The purchase of a digital file is increasingly a less preferential option for consumers, who can spend their money on supplementary services that offer equivalent accessibility and additional variety.  The concept of digital ownership will become increasingly unpopular as customers choose to upgrade to subscription models. 

3) Physical Upgrades

Of course, there are some products that simply won’t be available via subscription service- a given out-of-print album or a movie that’s not included in Netflix’s catalog.  In these cases, physical purchases will become an increasing norm instead of digital file purchases.  Look for publishers to increase the value that their physical products provide by offering additional services and benefits inaccessible in a digital subscription model. 

Vinyl sales were up by almost 33% in 2013 to 6 million units and account for 2% of album sales.  This is still far short of digital album sales at 40.6% of the market, but vinyl offers superior sound quality as well as the option for bonus physical products bundled with the music.  (CD sales allow for the same bonus packaging as vinyl, but their inferior sound quality makes it more likely that they’ll continue to bottom out in the forseeable future.)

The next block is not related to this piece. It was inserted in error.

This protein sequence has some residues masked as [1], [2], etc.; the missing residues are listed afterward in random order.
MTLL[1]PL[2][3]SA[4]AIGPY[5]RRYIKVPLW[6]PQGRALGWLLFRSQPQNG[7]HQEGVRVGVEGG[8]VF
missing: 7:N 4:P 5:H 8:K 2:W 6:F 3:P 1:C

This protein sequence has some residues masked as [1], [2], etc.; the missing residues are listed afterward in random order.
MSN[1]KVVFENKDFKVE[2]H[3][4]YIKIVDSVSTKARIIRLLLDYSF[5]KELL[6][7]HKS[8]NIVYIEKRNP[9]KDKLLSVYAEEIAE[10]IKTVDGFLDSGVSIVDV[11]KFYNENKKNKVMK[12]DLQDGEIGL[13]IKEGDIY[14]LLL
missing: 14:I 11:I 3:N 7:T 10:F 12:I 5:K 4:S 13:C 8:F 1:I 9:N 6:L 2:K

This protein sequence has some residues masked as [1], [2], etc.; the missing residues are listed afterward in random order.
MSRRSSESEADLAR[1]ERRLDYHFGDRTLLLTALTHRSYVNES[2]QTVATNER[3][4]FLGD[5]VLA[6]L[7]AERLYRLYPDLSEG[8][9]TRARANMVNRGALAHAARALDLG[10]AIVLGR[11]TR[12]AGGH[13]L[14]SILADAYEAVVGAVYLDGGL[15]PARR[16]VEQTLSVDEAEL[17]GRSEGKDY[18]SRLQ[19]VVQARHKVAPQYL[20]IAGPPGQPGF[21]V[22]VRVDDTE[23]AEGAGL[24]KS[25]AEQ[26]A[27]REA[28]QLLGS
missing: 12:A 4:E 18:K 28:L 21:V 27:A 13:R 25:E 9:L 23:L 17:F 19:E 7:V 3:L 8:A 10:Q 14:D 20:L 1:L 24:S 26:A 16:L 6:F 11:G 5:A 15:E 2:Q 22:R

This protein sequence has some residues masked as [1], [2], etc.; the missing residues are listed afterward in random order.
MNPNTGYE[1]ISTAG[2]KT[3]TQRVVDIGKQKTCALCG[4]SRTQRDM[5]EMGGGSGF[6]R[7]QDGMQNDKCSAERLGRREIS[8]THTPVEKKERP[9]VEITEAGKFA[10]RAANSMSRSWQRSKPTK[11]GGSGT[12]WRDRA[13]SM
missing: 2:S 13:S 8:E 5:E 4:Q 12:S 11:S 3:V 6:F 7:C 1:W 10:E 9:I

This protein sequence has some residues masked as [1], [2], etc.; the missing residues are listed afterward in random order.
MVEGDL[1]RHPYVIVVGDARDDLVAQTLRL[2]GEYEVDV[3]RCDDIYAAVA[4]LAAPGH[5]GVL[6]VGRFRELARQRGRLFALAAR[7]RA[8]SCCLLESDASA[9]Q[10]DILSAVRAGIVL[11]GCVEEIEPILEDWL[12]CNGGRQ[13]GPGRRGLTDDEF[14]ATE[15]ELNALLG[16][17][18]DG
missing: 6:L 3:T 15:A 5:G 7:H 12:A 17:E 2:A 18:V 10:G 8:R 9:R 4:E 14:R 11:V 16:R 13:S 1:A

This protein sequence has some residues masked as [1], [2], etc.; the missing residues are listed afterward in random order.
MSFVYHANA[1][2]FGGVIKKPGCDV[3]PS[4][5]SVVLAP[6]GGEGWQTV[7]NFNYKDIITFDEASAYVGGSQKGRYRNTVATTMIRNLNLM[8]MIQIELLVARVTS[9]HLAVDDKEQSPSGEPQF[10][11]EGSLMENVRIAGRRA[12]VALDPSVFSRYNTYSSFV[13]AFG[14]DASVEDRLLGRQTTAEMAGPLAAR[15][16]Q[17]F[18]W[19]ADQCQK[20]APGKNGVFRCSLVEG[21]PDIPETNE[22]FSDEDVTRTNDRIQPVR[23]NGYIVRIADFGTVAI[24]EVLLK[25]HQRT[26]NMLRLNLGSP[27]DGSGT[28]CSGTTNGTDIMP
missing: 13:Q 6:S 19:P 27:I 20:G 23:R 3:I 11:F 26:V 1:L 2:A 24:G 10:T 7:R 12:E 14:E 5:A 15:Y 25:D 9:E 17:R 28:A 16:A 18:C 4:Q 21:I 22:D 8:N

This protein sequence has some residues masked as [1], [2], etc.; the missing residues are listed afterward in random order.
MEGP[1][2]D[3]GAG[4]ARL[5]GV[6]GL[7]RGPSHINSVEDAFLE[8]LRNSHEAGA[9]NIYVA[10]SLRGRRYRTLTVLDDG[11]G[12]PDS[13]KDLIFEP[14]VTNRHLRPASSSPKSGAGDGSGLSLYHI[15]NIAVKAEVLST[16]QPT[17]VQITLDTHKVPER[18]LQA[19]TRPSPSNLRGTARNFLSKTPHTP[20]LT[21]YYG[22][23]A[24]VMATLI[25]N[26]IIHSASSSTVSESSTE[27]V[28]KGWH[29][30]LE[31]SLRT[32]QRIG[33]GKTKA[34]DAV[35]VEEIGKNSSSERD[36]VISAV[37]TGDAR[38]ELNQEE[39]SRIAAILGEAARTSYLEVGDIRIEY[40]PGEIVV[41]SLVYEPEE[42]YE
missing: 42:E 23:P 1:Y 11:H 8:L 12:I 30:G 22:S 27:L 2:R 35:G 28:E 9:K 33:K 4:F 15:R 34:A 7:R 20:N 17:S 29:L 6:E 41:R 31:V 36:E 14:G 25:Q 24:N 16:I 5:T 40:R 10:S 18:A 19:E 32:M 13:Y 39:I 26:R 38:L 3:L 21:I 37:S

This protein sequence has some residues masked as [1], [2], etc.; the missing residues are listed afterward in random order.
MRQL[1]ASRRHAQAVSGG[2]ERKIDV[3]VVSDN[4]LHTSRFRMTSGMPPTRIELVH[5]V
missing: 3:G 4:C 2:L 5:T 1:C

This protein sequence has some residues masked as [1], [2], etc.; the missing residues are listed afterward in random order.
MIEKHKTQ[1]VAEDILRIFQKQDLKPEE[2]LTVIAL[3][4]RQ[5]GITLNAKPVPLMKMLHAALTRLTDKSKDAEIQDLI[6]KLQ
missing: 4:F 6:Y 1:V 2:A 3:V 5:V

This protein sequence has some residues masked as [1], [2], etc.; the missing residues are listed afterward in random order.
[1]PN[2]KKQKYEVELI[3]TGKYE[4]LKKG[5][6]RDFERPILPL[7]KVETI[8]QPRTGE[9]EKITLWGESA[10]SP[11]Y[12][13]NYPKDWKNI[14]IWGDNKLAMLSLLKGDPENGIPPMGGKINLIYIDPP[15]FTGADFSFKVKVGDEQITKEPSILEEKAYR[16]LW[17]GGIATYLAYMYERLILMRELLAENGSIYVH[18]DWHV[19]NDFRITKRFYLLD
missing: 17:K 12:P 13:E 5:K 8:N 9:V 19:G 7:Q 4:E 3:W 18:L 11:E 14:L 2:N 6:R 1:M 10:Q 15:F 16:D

Hardcover book purchases were also up by 10% in the first eight months of 2013.  As consumers spend more and more time working with screens and consuming content on mobile devices, there will be a market opportunity for print books to be a “digital overload alternative.”  Lavish book covers and high quality designs will allow for physical books to be reborn as luxury items that serve a decorative purpose beyond functional reading.

The popularity of subscription services presents an opportunity for publishers to show why their products are valuable enough to warrant a specific purchase.  In this sense, I am bullish on the prospects of print and physical sales as an alternate kind of upgrade to digital media purchases.

Summary

Taken together, these three trends suggest individuals will pursue consumption patterns that involve:

  • Pooled streaming software and content that involve higher recurring costs
  • Occasional physical purchases that supplement the streaming pool
  • Interchangeable hardware that features lower, more infrequent costs

Hardware will still be integral to consumer purchases, since the device is the medium to access the content, but it seems that the trend going forward will be decreased annual spending on hardware upgrades.  This decreased spending might instead flow towards software and content.